Growing up in poverty doubles diagnoses of psychosis-spectrum illnesses like schizophrenia, research says
Being raised in impoverished urban neighbourhoods more than doubles the average person’s chances of developing a psychosis-spectrum disorder by middle adulthood. These are the striking findings of a new study by Concordia and University of California, Davis researchers involving nearly 4,000 families monitored over 30 years.
The study suggests intervention through social policies and investment in neighbourhood improvements could prevent future debilitating illnesses and the societal and personal costs associated with them. The authors also propose identifying young people most in need of help by observing certain child behaviours.
“Reducing poverty and neighbourhood disadvantage, including a variety of social, economic and physical characteristics, may be one pathway to improved mental health across the population,” says Lisa Serbin, Concordia University Research Chair in Human Development and one of the paper’s co-authors.
“Similarly, behavioural characteristics of children, such as aggression and social withdrawal, may help identify those for whom early intervention could be effective. This could act as a preventive measure in reducing major adult psychiatric disorders.”
Heredity, such as having a parent with a similar illness, is a major factor in predicting schizophrenia. But this study provides clear evidence that environmental factors experienced in childhood also affect future mental health. The findings apply equally to bipolar disorder and other disorders involving psychoses — that is, breaks with reality involving delusional beliefs and hallucinations.
Data dates back to the 1970s
The study, “Predicting psychosis-spectrum diagnoses in adulthood from social behaviors and neighborhood contexts in childhood,” was published April 24 in the journal Development and Psychopathology. Serbin conducted this study with co-authors Paul Hastings of UC Davis and Dale Stack, William Bukowski, Daniel Dickson and Alex Schwartzman of Concordia, plus Jonathan Helm of San Diego State University and Jane Ledingham of the University of Ottawa.
The origins of the Concordia Longitudinal Research Project date back to the 1970s. The initial researchers, Ledingham and Schwartzman, sought to test existing theories on the roles of early adversity and children’s social characteristics on the development of psychiatric disorders. The researchers followed families comprising nearly 11,000 individuals living in low-income urban communities in French-speaking parts of Montreal, such as Hochelaga-Maisonneuve. Peer reports of behaviour at school were used to assess children’s aggression, withdrawal and likeability.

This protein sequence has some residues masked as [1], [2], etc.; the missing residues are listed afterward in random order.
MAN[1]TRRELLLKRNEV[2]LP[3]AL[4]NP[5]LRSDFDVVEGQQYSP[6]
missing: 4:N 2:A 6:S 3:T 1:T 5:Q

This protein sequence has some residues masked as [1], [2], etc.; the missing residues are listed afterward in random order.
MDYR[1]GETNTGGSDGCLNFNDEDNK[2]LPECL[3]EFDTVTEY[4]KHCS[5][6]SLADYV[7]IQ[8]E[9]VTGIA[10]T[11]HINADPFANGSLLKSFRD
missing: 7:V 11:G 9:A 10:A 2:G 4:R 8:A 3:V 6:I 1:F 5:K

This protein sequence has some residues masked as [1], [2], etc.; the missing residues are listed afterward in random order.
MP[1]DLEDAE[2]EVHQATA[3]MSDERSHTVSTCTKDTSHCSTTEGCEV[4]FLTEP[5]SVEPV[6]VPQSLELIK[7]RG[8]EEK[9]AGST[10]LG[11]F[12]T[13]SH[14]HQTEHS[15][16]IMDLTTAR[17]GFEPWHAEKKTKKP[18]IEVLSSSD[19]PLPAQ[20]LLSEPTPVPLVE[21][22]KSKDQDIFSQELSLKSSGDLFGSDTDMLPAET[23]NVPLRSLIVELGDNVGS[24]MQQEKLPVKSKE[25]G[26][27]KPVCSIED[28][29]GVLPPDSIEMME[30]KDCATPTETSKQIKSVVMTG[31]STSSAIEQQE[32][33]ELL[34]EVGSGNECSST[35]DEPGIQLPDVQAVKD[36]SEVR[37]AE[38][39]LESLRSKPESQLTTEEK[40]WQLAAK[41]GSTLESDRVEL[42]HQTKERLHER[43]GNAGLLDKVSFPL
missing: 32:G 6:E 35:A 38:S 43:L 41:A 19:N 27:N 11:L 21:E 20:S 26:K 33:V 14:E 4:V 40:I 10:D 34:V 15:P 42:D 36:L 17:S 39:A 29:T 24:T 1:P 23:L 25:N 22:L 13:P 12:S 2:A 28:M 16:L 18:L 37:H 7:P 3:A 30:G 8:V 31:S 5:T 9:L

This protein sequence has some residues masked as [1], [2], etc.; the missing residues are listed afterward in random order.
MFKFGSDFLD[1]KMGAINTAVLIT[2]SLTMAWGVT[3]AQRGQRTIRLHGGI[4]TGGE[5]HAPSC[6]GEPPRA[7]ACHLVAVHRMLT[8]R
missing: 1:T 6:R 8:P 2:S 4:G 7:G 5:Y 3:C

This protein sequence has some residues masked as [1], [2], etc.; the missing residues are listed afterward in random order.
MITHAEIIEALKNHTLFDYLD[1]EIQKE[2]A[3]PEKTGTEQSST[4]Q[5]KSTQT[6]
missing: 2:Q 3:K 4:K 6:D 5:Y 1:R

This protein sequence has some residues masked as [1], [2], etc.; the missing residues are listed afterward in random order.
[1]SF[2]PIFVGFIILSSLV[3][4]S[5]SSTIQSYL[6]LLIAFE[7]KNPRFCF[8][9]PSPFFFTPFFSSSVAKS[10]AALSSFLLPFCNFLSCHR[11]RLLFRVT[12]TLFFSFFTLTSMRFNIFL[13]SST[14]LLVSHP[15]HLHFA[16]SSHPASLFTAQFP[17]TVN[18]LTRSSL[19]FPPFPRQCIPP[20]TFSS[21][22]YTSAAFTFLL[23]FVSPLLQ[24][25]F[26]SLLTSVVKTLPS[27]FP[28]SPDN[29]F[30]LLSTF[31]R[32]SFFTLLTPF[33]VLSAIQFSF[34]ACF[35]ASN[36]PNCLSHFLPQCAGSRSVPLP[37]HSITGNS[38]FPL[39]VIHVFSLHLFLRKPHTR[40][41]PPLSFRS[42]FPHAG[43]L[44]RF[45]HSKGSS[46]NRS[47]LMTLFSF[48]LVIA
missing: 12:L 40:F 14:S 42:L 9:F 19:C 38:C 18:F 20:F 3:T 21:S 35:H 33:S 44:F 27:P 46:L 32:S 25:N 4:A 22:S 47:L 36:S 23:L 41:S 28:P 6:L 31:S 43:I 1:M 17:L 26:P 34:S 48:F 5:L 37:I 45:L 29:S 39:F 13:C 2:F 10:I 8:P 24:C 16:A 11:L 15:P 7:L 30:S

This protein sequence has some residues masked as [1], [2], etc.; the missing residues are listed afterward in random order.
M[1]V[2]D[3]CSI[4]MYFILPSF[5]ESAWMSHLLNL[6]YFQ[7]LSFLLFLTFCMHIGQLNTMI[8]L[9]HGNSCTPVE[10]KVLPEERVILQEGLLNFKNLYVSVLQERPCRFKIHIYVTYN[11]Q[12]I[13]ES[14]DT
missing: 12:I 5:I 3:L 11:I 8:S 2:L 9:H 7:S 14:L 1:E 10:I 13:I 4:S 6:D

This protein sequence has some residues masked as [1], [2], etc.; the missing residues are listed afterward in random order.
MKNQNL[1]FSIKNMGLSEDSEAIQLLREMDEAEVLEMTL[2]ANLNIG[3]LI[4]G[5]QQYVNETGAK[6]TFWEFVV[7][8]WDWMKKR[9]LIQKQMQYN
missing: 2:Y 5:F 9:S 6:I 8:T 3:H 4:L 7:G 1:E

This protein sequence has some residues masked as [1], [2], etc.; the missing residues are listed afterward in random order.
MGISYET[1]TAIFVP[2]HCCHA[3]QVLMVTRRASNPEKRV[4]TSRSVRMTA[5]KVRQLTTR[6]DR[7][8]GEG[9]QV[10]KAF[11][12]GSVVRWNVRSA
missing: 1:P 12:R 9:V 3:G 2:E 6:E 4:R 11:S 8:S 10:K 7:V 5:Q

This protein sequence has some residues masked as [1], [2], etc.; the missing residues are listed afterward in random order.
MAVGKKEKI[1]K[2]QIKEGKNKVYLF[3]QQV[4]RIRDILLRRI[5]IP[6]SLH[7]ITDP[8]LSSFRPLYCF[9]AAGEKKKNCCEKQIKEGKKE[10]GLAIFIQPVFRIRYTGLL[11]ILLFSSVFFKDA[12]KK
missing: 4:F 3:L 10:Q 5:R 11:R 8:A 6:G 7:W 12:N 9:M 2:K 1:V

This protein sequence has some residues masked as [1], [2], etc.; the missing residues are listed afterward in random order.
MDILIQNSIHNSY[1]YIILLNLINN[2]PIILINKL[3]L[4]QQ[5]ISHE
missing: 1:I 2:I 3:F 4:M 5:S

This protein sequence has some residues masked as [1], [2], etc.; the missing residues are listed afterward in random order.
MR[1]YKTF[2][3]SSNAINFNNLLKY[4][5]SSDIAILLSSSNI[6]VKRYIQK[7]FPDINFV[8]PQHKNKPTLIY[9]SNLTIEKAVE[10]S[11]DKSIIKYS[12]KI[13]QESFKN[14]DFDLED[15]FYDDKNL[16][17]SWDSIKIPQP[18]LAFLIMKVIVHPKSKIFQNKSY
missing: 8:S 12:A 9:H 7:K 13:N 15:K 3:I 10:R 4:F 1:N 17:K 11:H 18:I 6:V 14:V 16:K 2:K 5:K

Beginning in the mid-2000s, Hastings, Schwartzman, Serbin, Stack and their colleagues reviewed the previous three decades of individual medical records as well as census data on neighbourhood economic conditions. On average, the children were about 10 years old at the start of the study and were followed until they were 40. Over the same period, their parents aged from their late 30s into their late 60s. Researchers were able to analyze numerically coded records of the subject families in order to identify psychiatric diagnoses.
“Without a long time frame, large sample and inclusion of several generations, it would not be possible to identify multiple risk factors — nor would we be able to understand how they operate together in the development of major mental illness,” says Stack, a professor of psychology at Concordia.
“The Concordia Longitudinal Risk Project provides one of only a few data sets in the world that can be used to address these pressing research issues.”
Significant implications for early intervention
More than six per cent of the children studied had developed schizophrenia, bipolar disorder with psychosis and other psychosis-spectrum disorders by middle adulthood. Additionally, children who grew up in the most economically disadvantaged neighbourhoods had the greatest likelihood of being diagnosed with schizophrenia or bipolar disorder.
The study also found childhood social behaviours to be strong predictors of psychotic illnesses. In particular, children who were evaluated by their peers as both highly aggressive and highly withdrawn were likely to develop psychosis-spectrum disorders if they also grew up in more impoverished neighbourhoods.
“Although there is clearly a genetic component, shown in our findings by the elevated rates of psychosis-spectrum disorders in successive generations, there are also environmental factors and behavioural characteristics that predict mental health outcomes,” Serbin says. “From a prevention perspective, these additional predictors may be accessible for early intervention.”
She adds that these results can help at-risk children avoid developing serious mental illness later in life.
“There is no known cure for these severe disorders. Available treatments largely manage or limit chronic symptoms,” Serbin explains. “Accordingly, prevention is a really important avenue to explore, and it is only possible when the predictors, risks and protective factors have been identified prior to the appearance of mental illness.”
With files from the University of California, Davis
This research received funding and support from the Canadian Institutes of Health Research, the UC Davis Center for Poverty Research, the UC Davis Center for Mind and Brain and the Centre for Research in Human Development at Concordia. The study was made possible by the Commission d’accès à l’information du Québec, the Régie de l'assurance maladie du Québec and the ministries of Health and Education of Quebec.